April 6, 2010. That day changed Tyisha Shields’ life forever. It was a day of new beginnings and the day she decided to take control of her life. It was the day she came to the Drueding Center.
A branch of Holy Redeemer Health System, the Drueding Center is located at 413 W. Master St. and serves as place for homeless women and their children to restart their lives. Many of the women who enter the center have been victims of domestic abuse or drug addiction.
Her story is similar to other women who come to the center. Shields, then 19, had been living with someone whom she called “her mentor” or godmother, someone who she thought she could trust. That was until the night she discovered that she was being kicked out of the only home she knew.
Newly homeless and faced with the unknown Shields drifted around amongst friends for a week that Shields is only able to describe as “hell.”
She was not raised by a family who gave her much direction and at the age of 18 decided to drop out of high school, only a few months before graduation. Once she was kicked out by her godmother, Shields found out how hard it was to find a job without a high school diploma. With no source of income and no relatives or friends to stay with she found herself in a homeless shelter.
As can be expected, Shields was nervous about becoming part of the shelter system and only went because she had run out of options.
“I didn’t exactly know what to do, but I didn’t have anywhere else to go,” Shields said. “So that was my last resort. I cried for days.”
After staying in shelters for a few months Shields discovered that she was pregnant. Faced with the responsibility of caring for another human being she decided that she had to start getting her life in order.
Four days after her daughter was born, Shields moved into the Drueding Center.
Shields’ daughter Tahlia was the driving force behind her decision to get off the streets and take action.
“I had stopped caring about doing anything with my life,” Shields said.
The first step to turning her life around began when she entered the Drueding Center.
Residents of the center receive their own apartment and share kitchen facilities. This is a big step up from the single beds Shields was used to in the shelter system.
“Since I’ve been here I’ve been happy compared to where I came from. The women were disrespectful,” Shields said. “This place is 10 times better.”
The center also provides tenants with numerous educational and occupational resources. While living there Shields has been able to take advantage of these programs and has since earned her GED. Within the past six months she was also able complete courses for her nursing assistant certificate.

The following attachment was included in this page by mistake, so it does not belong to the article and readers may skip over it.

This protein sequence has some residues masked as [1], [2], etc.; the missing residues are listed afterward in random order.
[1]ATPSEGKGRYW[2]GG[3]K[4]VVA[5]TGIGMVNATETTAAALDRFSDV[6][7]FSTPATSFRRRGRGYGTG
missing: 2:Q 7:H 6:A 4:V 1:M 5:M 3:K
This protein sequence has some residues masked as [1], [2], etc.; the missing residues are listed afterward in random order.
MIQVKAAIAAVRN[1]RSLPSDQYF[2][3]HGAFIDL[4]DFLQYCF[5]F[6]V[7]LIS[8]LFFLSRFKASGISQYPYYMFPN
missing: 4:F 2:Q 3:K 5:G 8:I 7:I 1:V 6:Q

Although she is still looking for full-time work, Shields has realized that without the help of the Drueding Center she would not be where she is today.
“So many positive things that have happened since I’ve been here that I wouldn’t have been able to achieve out there,”
She is not the only one to notice the progress that has been made over the past year. Anne-Marie Collins, executive director at the Drueding Center, has worked with Shields for the past year and has watched her independence and confidence grow.
“I know that we played a role to be able to give her the stability that she needed to move forward with her life and to provide that she wanted for her and her daughter,” Collins said. “That’s what makes you get up in the morning.”
Shields said she wants to encourage other women who may be facing challenges similar to hers to step up and seek help. Too many do not realize that there are places for women like the Drueding Center.
Not all women are as successful as Shields and while it disappoints her, she said she refuses to let them bring her down.
“People get upset, depressed, miserable, but if I get to that point I just keep to myself or talk to somebody about it,” Shields said.
Women can stay at the center for 18 to 24 months. During this time the center tries to find them permanent housing to move into.
“I should be receiving my housing in the next couple of weeks,” Shields said.
Having a place to call her own will be the next chapter of Shields’ life and that of her daughter.
“I’m doing all of this for my daughter,” Shields said. “I don’t want her to ever end up in my situation.”